Bruce Burleson – August 6, 2018


I don’t often write movie reviews, but this one is a must-see!  Dinesh D’Souza’s documentary is currently in movie theaters—although not all of them.  I had to drive 20 miles to see it, but it was worth it!


The most important take-away from the film is D’Souza’s discussion of fascism—what it actually is versus how the left defines it.


The left defines fascism roughly as Donald Trump’s presidency. To them, Trump is a fascist, not to mention his “deplorable” supporters.  More broadly, today’s far-left groups such as Antifa define a “fascist” as basically any garden-variety conservative who opposes their collectivist, Marxian world view.


D’Souza traces the actual emergence of fascism in the early 20th century to Benito Mussolini.  Mussolini was originally a Communist, but later adapted his views to include nationalism.  Adolph Hitler, of course, took Mussolini’s doctrine to a whole new level.  The result was a breathtaking murderous assault on Jews, not to mention anyone who opposed the Nazis’ rise to power.


D’Souza points out that nationalism is not the same as fascism.  Democrats such as Andrew Jackson, famous for his “trail of tears” and Franklin Roosevelt, whose claim to fame was of course the New Deal, were nationalists whose ideology revolved around an enlarged state apparatus.  Hitler later borrowed heavily from Jackson and Roosevelt, not to mention others, as he developed his fascist ideology in the 1920s and 30s.


D’Souza also points out that Hitler’ fascism was inspired by the “trail of tears” as well as the KKK—both of which originated with the Democratic Party, not the Republicans.  D’Souza goes on to illustrate how there was never actually a “flip flop” between the two parties, as is often argued today.  The Republicans in the 1800s were the party of small government, and remain so today, whereas the Democrats have always been the party of state control.  In the 19th century, such control included slavery.  Today’s Democratic Party remains a plantation that oppresses minorities by controlling urban centers where they often live.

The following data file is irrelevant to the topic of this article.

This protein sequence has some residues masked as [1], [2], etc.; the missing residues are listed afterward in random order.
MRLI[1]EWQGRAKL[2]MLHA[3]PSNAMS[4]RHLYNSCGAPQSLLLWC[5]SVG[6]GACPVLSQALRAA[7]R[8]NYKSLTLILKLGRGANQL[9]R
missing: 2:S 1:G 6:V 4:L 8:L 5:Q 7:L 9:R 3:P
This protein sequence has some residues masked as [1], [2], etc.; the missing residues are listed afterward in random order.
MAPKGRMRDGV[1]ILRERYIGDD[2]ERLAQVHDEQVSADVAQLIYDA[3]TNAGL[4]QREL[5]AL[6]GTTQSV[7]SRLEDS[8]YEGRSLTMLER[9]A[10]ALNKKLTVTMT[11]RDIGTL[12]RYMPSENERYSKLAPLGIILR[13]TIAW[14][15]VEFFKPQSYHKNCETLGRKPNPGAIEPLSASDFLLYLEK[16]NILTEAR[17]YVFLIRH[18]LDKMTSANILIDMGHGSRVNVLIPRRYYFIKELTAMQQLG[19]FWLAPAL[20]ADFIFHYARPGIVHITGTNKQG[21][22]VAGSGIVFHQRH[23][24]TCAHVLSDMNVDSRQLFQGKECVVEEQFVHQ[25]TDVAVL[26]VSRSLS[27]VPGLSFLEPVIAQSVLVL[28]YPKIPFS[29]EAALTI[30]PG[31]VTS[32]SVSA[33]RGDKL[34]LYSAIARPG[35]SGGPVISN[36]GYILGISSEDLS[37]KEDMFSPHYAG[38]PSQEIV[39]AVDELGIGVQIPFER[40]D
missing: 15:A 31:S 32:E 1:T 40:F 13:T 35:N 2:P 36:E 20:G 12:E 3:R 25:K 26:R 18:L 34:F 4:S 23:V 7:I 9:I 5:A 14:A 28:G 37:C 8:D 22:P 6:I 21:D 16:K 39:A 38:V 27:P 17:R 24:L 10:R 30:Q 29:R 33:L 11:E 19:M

D’Souza also illustrates a very interesting comparison between Mussolini’s “blackshirts,” Hitler’s “brownshirts” and today’s Antifa movement in the United States.  Antifa, while calling themselves “anti-fascist” have in fact continued the tradition of Axis-era stormtroopers by aggressively—and continuously—assaulting those who disagree with them.  We’ve seen that happen over and over again during the past few years: Conservatives and patriots hold a rally—often something as innocuous as a large prayer gathering on Boston Common—only to be attacked by Antifa.  And by the way, Antifa members almost always wear black.  So it’s not unreasonable to refer to them as today’s blackshirts.


Finally, D’Souza draws a comparison between the assault of the Democratic Party in the 1860s on Abraham Lincoln and similar behavior on the part of the Democrats on Donald Trump today.  Lincoln was vilified in Democratic newspapers, and was of course finally assassinated for opposing the Democrat-led plantation mentality of his era.


It would be nice if young people would take the time to watch Death of a Nation before making the myopic decision to join Antifa and become crusaders against the First Amendment.  But let’s not hold our breath, as many Antifa members are young college students—or recent college grads—who have essentially been brainwashed by the far-left political climate found on today’s campuses.


In order to preserve our Republic, with the rights guaranteed to all Americans, patriots must continue to stand up to Antifa.  Failure to do so may well result in the actual death of our nation.